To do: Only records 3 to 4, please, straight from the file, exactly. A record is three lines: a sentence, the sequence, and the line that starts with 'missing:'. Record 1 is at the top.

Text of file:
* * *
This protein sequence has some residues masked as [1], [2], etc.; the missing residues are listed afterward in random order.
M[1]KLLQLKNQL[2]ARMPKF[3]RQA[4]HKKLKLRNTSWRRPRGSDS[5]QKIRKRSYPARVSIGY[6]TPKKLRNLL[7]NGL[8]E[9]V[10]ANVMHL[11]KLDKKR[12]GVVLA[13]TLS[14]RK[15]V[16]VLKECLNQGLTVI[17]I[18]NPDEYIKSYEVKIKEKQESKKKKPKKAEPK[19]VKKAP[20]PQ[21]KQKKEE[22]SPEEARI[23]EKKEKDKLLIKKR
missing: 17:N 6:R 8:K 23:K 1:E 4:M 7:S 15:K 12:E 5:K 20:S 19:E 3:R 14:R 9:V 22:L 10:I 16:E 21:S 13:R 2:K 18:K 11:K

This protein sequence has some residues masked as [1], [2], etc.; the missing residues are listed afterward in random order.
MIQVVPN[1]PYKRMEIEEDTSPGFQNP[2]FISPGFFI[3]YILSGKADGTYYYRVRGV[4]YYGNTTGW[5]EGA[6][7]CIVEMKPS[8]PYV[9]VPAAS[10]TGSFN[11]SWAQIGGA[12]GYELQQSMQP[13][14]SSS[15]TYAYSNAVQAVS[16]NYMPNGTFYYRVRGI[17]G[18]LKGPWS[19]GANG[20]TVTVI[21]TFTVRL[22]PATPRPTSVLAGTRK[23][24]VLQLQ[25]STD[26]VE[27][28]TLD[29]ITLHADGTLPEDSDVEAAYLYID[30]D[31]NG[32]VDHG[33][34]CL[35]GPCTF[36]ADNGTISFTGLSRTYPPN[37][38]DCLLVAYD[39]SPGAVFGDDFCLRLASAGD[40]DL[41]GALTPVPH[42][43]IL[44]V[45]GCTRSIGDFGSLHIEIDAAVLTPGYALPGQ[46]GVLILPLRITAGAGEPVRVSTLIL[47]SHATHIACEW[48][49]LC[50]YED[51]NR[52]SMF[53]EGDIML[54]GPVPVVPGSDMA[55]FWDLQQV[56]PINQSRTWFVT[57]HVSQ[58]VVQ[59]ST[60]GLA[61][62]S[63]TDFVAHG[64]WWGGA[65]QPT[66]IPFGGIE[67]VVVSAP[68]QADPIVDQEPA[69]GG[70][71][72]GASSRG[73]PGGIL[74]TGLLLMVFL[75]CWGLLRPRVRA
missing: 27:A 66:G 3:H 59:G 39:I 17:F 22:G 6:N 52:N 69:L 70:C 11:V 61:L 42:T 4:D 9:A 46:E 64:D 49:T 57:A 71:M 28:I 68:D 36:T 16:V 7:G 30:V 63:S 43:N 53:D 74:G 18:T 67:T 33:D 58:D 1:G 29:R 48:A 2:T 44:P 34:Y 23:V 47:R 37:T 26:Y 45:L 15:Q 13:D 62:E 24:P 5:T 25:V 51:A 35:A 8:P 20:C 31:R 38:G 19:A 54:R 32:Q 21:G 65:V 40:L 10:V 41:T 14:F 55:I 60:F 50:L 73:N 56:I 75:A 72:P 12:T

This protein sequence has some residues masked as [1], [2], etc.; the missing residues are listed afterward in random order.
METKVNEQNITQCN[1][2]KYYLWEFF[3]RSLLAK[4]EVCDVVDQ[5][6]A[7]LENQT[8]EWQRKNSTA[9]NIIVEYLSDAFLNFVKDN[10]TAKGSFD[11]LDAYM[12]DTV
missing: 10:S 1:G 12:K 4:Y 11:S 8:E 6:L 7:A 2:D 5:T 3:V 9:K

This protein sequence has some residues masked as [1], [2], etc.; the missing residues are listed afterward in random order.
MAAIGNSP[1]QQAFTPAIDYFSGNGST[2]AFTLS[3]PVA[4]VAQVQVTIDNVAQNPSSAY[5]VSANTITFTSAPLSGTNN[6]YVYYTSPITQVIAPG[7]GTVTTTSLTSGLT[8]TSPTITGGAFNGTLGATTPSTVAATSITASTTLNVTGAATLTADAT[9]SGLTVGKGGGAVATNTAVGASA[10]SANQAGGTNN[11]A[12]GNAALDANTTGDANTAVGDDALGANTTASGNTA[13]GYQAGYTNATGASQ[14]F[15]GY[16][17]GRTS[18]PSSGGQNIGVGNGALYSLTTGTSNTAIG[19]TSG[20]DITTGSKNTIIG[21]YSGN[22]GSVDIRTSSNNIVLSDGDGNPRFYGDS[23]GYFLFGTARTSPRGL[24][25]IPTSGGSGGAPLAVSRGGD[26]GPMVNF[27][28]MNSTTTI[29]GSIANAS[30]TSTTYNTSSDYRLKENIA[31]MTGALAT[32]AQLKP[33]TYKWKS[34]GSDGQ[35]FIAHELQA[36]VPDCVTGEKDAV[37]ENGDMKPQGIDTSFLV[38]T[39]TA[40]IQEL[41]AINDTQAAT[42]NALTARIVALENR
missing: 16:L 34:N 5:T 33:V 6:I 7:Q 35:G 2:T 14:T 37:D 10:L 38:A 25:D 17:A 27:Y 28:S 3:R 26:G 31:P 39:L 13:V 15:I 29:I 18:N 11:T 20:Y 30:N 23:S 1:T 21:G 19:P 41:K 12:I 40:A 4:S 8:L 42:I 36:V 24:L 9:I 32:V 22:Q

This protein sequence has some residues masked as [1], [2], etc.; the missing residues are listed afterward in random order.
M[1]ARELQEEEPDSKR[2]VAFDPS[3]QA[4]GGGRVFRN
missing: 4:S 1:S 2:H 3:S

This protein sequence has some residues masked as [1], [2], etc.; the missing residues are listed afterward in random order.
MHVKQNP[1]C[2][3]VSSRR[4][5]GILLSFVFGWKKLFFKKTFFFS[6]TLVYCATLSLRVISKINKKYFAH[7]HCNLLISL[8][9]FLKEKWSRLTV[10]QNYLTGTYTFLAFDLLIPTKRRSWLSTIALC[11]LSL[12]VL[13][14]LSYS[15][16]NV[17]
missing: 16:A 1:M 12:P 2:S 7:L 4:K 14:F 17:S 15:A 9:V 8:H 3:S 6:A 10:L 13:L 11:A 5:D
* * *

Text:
This protein sequence has some residues masked as [1], [2], etc.; the missing residues are listed afterward in random order.
METKVNEQNITQCN[1][2]KYYLWEFF[3]RSLLAK[4]EVCDVVDQ[5][6]A[7]LENQT[8]EWQRKNSTA[9]NIIVEYLSDAFLNFVKDN[10]TAKGSFD[11]LDAYM[12]DTV
missing: 10:S 1:G 12:K 4:Y 11:S 8:E 6:L 7:A 2:D 5:T 3:V 9:K

This protein sequence has some residues masked as [1], [2], etc.; the missing residues are listed afterward in random order.
MAAIGNSP[1]QQAFTPAIDYFSGNGST[2]AFTLS[3]PVA[4]VAQVQVTIDNVAQNPSSAY[5]VSANTITFTSAPLSGTNN[6]YVYYTSPITQVIAPG[7]GTVTTTSLTSGLT[8]TSPTITGGAFNGTLGATTPSTVAATSITASTTLNVTGAATLTADAT[9]SGLTVGKGGGAVATNTAVGASA[10]SANQAGGTNN[11]A[12]GNAALDANTTGDANTAVGDDALGANTTASGNTA[13]GYQAGYTNATGASQ[14]F[15]GY[16][17]GRTS[18]PSSGGQNIGVGNGALYSLTTGTSNTAIG[19]TSG[20]DITTGSKNTIIG[21]YSGN[22]GSVDIRTSSNNIVLSDGDGNPRFYGDS[23]GYFLFGTARTSPRGL[24][25]IPTSGGSGGAPLAVSRGGD[26]GPMVNF[27][28]MNSTTTI[29]GSIANAS[30]TSTTYNTSSDYRLKENIA[31]MTGALAT[32]AQLKP[33]TYKWKS[34]GSDGQ[35]FIAHELQA[36]VPDCVTGEKDAV[37]ENGDMKPQGIDTSFLV[38]T[39]TA[40]IQEL[41]AINDTQAAT[42]NALTARIVALENR
missing: 16:L 34:N 5:T 33:V 6:I 7:Q 35:G 2:T 14:T 37:D 10:L 38:A 25:D 17:A 27:Y 28:S 3:R 26:G 31:P 39:L 13:V 15:I 29:I 18:N 11:T 20:Y 30:N 23:S 1:T 21:G 19:P 41:K 12:I 40:A 4:S 8:L 42:I 36:V 24:L 9:I 32:V 22:Q